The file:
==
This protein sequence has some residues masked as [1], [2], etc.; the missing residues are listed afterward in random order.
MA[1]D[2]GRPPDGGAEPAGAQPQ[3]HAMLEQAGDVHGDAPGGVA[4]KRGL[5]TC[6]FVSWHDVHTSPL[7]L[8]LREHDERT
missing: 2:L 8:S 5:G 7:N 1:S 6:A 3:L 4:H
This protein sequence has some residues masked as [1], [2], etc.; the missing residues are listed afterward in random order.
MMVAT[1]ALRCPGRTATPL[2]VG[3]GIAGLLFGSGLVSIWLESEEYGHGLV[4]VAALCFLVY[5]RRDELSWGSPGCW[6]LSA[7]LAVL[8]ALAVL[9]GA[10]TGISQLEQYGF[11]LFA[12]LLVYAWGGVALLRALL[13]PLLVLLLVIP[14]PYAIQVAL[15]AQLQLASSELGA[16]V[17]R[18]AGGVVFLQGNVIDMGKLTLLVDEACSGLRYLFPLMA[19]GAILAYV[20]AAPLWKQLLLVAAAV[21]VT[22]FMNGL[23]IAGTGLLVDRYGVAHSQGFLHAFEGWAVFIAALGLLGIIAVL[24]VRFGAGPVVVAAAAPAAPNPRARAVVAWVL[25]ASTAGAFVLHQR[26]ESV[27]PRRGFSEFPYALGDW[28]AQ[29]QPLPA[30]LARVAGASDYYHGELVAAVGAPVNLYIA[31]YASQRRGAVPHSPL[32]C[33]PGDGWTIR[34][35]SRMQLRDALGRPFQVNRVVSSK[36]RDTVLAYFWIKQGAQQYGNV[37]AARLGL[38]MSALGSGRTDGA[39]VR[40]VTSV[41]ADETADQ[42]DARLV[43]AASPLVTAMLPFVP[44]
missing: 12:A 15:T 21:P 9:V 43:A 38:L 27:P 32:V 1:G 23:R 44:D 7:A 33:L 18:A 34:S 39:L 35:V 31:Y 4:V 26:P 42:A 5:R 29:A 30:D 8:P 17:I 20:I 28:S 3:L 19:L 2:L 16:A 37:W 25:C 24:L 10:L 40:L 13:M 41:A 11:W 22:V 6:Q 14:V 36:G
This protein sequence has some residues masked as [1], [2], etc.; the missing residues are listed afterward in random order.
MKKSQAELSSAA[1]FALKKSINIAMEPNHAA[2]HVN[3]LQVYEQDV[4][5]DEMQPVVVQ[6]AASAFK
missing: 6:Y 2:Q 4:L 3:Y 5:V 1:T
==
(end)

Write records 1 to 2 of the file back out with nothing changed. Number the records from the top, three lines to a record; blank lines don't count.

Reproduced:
This protein sequence has some residues masked as [1], [2], etc.; the missing residues are listed afterward in random order.
MA[1]D[2]GRPPDGGAEPAGAQPQ[3]HAMLEQAGDVHGDAPGGVA[4]KRGL[5]TC[6]FVSWHDVHTSPL[7]L[8]LREHDERT
missing: 2:L 8:S 5:G 7:N 1:S 6:A 3:L 4:H
This protein sequence has some residues masked as [1], [2], etc.; the missing residues are listed afterward in random order.
MMVAT[1]ALRCPGRTATPL[2]VG[3]GIAGLLFGSGLVSIWLESEEYGHGLV[4]VAALCFLVY[5]RRDELSWGSPGCW[6]LSA[7]LAVL[8]ALAVL[9]GA[10]TGISQLEQYGF[11]LFA[12]LLVYAWGGVALLRALL[13]PLLVLLLVIP[14]PYAIQVAL[15]AQLQLASSELGA[16]V[17]R[18]AGGVVFLQGNVIDMGKLTLLVDEACSGLRYLFPLMA[19]GAILAYV[20]AAPLWKQLLLVAAAV[21]VT[22]FMNGL[23]IAGTGLLVDRYGVAHSQGFLHAFEGWAVFIAALGLLGIIAVL[24]VRFGAGPVVVAAAAPAAPNPRARAVVAWVL[25]ASTAGAFVLHQR[26]ESV[27]PRRGFSEFPYALGDW[28]AQ[29]QPLPA[30]LARVAGASDYYHGELVAAVGAPVNLYIA[31]YASQRRGAVPHSPL[32]C[33]PGDGWTIR[34][35]SRMQLRDALGRPFQVNRVVSSK[36]RDTVLAYFWIKQGAQQYGNV[37]AARLGL[38]MSALGSGRTDGA[39]VR[40]VTSV[41]ADETADQ[42]DARLV[43]AASPLVTAMLPFVP[44]
missing: 12:A 15:T 21:P 9:V 43:A 38:L 27:P 32:V 1:G 23:R 44:D 7:A 33:L 18:A 34:S 39:L 35:V 31:Y 4:V 26:P 42:A 5:R 29:A 30:D 8:P 17:I 20:I 28:S 3:L 19:L 2:L 16:A 37:W 25:C 24:L 10:L 40:L 13:M 41:A 11:W 22:V 6:Q 14:V 36:G